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Inadequate Sleep Contributes to Behavioral Problems

Sometimes, the natural management of ADHD can be as simple as getting a good night's sleep. Did you know that one third of children in the United States suffer from inadequate sleep, even if they don't have a sleep disorder?  A new Finnish study shows that short sleep duration in children can cause or aggravate ADHD-like symptoms.  It's a theory that lack of sleep may manifest itself as behavioral problems rather than as exhaustion in children, but only few researchers have attempted to examine this phenomenon.

This year, researchers from Finland's National Institute of Health and Welfare and the University of Helsinki set out to discover if lack of sleep contributes to behavioral problems similar to those found in children with ADHD. 134 boys and 146 girls participated in the study and had their sleeping habits tracked through parent reports and actigraphs, small devices worn around the wrist that monitors sleep.  The researchers observed that children who had less than 7 hours of sleep (as measured by the actigraph) had higher impulsivity scores, hyperactivity scores, and total ADHD scores than those who slept for over 7 hours. However, the inattention scores remained the same regardless of how many hours they slept. 

Although other studies are needed to confirm the causality, these findings suggest two important things.  The first is that a regular sleep schedule can reduce the behavioral symptoms of ADHD.  Establish a bedtime or sleep schedule that allows your kids at least 8 hours of sleep on weekdays.  An hour before bedtime, make sure that the TV and other electronics are switched off to avoid distractions that can keep them up all night. Having scheduled mealtimes also helps kids get to bed on time, because it regulates the body's internal clock.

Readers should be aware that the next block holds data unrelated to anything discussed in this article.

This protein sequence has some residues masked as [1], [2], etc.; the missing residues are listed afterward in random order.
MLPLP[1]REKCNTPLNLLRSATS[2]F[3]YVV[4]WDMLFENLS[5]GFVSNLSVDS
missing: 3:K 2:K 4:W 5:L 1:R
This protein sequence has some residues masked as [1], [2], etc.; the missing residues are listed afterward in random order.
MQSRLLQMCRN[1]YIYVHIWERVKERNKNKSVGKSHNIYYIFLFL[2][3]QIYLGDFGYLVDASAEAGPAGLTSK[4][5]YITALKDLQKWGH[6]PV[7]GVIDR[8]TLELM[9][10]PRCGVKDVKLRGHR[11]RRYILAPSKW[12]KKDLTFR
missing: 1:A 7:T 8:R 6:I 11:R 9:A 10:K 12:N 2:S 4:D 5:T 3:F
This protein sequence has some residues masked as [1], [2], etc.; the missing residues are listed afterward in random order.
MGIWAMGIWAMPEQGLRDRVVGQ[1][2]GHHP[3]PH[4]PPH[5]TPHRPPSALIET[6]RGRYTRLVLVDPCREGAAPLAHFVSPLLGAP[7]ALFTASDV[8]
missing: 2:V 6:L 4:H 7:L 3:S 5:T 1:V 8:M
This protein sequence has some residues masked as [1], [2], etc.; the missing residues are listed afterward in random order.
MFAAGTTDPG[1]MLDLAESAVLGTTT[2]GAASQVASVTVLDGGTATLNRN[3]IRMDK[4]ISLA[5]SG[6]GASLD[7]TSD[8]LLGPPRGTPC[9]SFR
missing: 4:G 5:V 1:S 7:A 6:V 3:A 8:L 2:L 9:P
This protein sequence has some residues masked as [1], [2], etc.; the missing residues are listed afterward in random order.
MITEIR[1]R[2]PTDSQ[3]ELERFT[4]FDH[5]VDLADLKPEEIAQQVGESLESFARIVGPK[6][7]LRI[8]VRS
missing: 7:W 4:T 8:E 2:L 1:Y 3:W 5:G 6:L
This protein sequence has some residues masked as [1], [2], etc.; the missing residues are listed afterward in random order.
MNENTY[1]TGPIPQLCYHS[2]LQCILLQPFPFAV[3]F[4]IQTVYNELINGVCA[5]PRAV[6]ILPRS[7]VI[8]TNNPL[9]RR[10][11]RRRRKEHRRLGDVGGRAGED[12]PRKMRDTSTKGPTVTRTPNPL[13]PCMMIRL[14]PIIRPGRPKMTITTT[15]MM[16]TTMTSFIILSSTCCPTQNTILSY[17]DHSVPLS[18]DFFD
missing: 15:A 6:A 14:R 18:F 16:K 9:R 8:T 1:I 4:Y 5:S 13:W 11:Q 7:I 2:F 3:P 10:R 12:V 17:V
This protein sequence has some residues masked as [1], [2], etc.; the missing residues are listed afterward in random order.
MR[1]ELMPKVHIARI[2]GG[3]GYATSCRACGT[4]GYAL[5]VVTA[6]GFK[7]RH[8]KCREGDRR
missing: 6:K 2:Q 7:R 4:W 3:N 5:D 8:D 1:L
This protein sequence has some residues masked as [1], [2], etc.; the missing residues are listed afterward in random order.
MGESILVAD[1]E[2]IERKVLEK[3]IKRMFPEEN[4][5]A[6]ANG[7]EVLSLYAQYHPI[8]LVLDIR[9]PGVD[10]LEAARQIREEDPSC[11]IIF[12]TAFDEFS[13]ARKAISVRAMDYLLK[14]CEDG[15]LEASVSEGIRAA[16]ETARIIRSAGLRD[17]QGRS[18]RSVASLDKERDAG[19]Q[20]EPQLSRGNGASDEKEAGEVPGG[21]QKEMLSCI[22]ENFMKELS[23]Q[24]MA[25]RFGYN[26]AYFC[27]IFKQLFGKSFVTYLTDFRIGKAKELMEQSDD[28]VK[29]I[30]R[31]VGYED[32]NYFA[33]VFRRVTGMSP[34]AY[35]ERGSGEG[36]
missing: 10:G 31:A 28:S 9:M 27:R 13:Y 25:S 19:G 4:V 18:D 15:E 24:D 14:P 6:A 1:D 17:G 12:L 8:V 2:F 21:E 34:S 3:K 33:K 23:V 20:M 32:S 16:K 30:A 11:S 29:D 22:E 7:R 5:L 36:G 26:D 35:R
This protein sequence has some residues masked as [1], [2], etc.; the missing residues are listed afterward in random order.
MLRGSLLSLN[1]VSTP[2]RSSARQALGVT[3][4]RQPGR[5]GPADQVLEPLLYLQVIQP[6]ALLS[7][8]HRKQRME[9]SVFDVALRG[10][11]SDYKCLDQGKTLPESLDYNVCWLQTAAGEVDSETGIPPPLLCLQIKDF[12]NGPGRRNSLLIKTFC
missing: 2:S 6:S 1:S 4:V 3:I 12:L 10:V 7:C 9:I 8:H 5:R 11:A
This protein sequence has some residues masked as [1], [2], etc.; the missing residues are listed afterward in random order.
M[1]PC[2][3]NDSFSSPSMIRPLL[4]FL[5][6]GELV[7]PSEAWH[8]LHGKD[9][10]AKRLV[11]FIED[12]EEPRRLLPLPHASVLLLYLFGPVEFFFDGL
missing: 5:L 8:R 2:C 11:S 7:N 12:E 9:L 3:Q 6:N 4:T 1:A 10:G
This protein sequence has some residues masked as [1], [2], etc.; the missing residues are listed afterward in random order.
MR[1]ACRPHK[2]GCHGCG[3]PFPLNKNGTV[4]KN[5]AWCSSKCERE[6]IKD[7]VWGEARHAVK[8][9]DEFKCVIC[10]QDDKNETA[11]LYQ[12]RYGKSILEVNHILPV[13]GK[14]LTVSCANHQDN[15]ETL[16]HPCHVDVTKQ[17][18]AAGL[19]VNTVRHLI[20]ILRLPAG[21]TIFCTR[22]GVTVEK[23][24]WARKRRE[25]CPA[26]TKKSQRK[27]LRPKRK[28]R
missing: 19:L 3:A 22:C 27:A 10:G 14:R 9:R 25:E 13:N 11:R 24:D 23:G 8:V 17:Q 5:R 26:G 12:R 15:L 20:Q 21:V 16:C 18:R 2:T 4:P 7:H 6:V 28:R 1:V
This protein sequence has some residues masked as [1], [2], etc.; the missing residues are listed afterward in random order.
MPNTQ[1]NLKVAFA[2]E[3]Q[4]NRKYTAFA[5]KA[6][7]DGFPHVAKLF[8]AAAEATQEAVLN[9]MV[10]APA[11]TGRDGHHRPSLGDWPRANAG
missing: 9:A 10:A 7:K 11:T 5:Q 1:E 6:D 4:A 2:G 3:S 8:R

Another important implication of this study is that stimulant medications like Ritalin might only contribute to the problem instead of treating it. Insomnia and sleep difficulties are common side effects of stimulant drugs.  Although doctors recommend avoiding the third dose of Ritalin during the late afternoon to regulate sleep hours, medications have unique effects on the individual child. It's possible that even avoiding the last dose may not be enough to reduce the sleep-related side effects in some children.